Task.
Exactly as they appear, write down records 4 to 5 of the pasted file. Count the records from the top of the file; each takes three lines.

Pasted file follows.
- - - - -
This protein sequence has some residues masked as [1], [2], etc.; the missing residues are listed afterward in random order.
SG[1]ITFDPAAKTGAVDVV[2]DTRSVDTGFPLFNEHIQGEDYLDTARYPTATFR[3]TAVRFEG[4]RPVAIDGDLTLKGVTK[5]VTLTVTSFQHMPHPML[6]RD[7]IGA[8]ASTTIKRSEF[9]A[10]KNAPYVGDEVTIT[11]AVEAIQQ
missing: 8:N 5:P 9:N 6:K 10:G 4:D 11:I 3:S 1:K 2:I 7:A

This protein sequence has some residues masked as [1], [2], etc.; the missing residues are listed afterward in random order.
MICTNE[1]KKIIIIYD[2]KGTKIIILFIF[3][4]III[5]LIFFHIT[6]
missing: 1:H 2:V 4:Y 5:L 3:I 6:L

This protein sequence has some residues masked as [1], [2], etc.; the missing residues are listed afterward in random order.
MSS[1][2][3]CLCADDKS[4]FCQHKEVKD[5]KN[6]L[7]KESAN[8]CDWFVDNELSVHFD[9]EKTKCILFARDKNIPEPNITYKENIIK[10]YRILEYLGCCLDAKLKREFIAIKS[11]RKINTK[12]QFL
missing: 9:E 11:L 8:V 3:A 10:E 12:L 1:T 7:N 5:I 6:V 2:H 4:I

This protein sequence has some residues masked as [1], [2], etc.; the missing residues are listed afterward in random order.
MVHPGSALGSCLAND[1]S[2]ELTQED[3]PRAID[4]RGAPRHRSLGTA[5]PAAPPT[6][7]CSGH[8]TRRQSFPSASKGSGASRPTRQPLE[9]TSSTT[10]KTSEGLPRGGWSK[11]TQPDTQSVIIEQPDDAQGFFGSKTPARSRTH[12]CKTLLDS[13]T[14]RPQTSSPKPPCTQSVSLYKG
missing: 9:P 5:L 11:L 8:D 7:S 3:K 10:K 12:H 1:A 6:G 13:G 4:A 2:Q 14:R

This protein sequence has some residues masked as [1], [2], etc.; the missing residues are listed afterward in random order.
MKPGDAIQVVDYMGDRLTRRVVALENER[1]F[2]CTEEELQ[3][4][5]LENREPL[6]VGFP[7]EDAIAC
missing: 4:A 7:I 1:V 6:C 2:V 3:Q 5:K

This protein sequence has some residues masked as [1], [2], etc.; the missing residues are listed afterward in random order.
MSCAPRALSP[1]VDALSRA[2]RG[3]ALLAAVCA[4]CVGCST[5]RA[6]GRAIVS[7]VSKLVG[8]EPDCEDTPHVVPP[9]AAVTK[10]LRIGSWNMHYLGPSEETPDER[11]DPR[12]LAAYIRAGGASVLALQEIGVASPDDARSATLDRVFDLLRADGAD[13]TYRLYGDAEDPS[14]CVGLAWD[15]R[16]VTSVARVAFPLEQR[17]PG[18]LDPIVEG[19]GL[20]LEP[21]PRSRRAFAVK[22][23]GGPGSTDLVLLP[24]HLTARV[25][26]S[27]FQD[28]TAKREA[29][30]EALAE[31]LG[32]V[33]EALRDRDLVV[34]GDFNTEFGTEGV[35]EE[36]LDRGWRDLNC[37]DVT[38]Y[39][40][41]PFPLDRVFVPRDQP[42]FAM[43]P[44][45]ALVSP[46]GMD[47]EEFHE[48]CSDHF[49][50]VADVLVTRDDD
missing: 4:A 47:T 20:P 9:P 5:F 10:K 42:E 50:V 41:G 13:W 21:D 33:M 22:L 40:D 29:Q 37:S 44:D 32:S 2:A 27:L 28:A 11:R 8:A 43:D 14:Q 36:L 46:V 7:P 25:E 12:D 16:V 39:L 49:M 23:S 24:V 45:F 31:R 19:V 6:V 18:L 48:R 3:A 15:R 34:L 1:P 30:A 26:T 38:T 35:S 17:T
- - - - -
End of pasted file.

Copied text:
This protein sequence has some residues masked as [1], [2], etc.; the missing residues are listed afterward in random order.
MVHPGSALGSCLAND[1]S[2]ELTQED[3]PRAID[4]RGAPRHRSLGTA[5]PAAPPT[6][7]CSGH[8]TRRQSFPSASKGSGASRPTRQPLE[9]TSSTT[10]KTSEGLPRGGWSK[11]TQPDTQSVIIEQPDDAQGFFGSKTPARSRTH[12]CKTLLDS[13]T[14]RPQTSSPKPPCTQSVSLYKG
missing: 9:P 5:L 11:L 8:D 7:S 3:K 10:K 12:H 1:A 6:G 13:G 4:A 2:Q 14:R

This protein sequence has some residues masked as [1], [2], etc.; the missing residues are listed afterward in random order.
MKPGDAIQVVDYMGDRLTRRVVALENER[1]F[2]CTEEELQ[3][4][5]LENREPL[6]VGFP[7]EDAIAC
missing: 4:A 7:I 1:V 6:C 2:V 3:Q 5:K